Larry June and The Alchemist in between Turkish Cotton Sheets | The Triangle
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Larry June and The Alchemist in between Turkish Cotton Sheets

Photo by user The Come Up Show | Flickr

Larry June and The Alchemist released their collaboration album titled “Turkish Cotton” on March 31. Larry June is a rapper from San Francisco, known for songs “Smoothies in 1991” and “Watering my Plants.” The Alchemist is a popular producer from Beverly Hills, CA who has worked with a plethora of talented rappers such as Earl Sweatshirt, Freddie Gibbs and Boldy James. Known for sample-heavy soulful tracks, the producer has a reputation for bringing out untapped potential and unexpected style choices from artists. 

The album “Turkish Cotton” shows The Alchemist’s mastery of musical partnership and June’s intricate new rhyming abilities. Larry June’s past projects are breezy and laid back, while “Turkish Cotton” shows the artist’s funk influences, diverse vocal range and advanced lyricism. The title alone describes the luxurious, inspiring experience of a day in California surrounded by nature. The perfect album for a perfect day, The Alchemist produced tranquil, otherworldly tracks that juxtapose unexpectedly with his dark, almost apathetic signature.

Turkish Cotton” and “89 Earthquake” set the scene for the third track “Solid Plan,” undoubtedly produced by The Alchemist. With a trumpet sample, June and Action Bronson speak somberly, saying “Invest in yourself, f*** what they said / You can accomplish anything with a solid plan.” June’s smooth voice aligns perfectly with orchestral harmonies composed by The Alchemist, and the song’s dreamy interludes make you feel rejuvenated. Though June and Bronson are speaking of their struggles in the streets, the inspirational chorus displays a sense of hope and satisfaction from the artists who made it out of a difficult situation.

The fourth song “Palisades, CA” was released as a single on March 22, showing a completely new side of Larry June. Big Sean is featured on this song and June drops clever bars in a unique rhyme scheme over the spookiest production on the album. Sean and June hop on this beat to brag about their riches, from real estate investments to expensive dietary supplements. The chorus says “I’m thinkin’ billions, cop another buildin’, new woop Sicilian / Thinkin’ bigger, you thought I was coolin’ I was takin’ risks / Palisades, chillin’ in the shade, might take the Bent’ / Bettin’ on myself every time, its a hit.” The status of having Sean featured on his song is reflected in June’s verses, and he completely outshines his well-established contemporary.

Track five, “Summer Reign,” feels like a classic R&B/Rap song, with Ty Dolla $ign’s calming voice repeating “Summer rain (please fall again) / I’m ridin’ ‘round top down in the summer rain.” Bird calls and ocean waves create a beautiful visual effect for the listener, transporting them to the California beach. The Alchemist composed a soulful yet seemingly effortless track, and June’s loose delivery is perfect for this style of ambient, sensory-pleasing production.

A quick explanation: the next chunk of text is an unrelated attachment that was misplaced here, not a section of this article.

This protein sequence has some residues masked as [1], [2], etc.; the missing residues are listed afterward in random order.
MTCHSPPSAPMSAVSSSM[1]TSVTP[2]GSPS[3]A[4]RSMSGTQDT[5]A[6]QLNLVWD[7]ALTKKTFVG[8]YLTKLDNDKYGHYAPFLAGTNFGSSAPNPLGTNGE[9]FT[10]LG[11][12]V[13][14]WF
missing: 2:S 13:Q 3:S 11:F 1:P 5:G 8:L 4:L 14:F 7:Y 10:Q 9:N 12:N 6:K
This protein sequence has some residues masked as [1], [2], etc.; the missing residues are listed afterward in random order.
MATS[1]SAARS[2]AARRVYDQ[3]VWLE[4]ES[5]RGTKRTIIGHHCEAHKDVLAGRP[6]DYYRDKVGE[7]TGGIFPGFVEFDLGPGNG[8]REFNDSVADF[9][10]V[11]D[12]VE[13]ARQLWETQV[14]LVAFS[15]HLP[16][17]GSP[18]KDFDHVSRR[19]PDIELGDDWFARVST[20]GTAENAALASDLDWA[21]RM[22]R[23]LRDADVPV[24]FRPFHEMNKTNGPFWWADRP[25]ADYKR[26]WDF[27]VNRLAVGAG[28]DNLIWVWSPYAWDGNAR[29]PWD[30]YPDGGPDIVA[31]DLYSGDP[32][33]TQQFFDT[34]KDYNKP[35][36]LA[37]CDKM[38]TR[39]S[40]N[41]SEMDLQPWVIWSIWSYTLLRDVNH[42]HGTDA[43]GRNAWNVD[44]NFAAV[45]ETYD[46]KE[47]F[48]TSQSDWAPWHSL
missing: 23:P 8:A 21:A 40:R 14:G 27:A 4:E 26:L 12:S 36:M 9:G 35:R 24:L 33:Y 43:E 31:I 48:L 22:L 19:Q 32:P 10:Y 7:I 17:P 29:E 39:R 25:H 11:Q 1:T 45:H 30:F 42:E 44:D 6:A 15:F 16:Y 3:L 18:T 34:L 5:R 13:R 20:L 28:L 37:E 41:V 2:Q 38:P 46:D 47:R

Track seven, “Porsches in Spanish,” is my favorite performance from both June and The Alchemist on the album. June introduces his newly developed syncopated flow, fitting in perfectly with layered, relaxing production. Using his voice as an added percussion instrument, June says “‘Money keep comin’, I’m stacking it at a faster pace / I got a different style of architecture when I drop these letters / House by the water, out the way / Yeah that number cool, but give me a day, tomorrow we negotiate.” Fantastical production continues to form the visual of driving along the California coast on a beautiful day.

Track fifteen, the last of the album, feels like a Sunday morning at home. Relaxing and lazy, “Margie’s Candy House” displays June’s storytelling abilities. Twinkly percussion and dramatic violin create an easiness that June’s lyrics play off of. This song closes out “Turkish Cotton” with a declaration of June’s new life, saying “Yeah I made it out the streets but still gotta watch my back,” and “Real men pay the game, but got goals to go legit.” Minor piano keys from The Alchemist give the song a tinge of sadness, representing the conflicting feelings that occur when a new chapter of life begins. June says goodbye to rap inspired by the streets, and moves on to the money, success and fame that comes with public recognition.
This project proves that June is more than just a laid-back west coast rapper; he shows innovation and musicality in his lyrics, while staying true to his smooth, Bootsy Collins-esque cadence. In company with reputable artists Wiz Khalifa, Joey Bada$$ and Slum Village, “Turkish Cotton” is June’s debut in the alternative, genre-bending world of The Alchemist. If you are looking for an album to play at the beach, or simply in sunny weather, “Turkish Cotton” is worth a listen.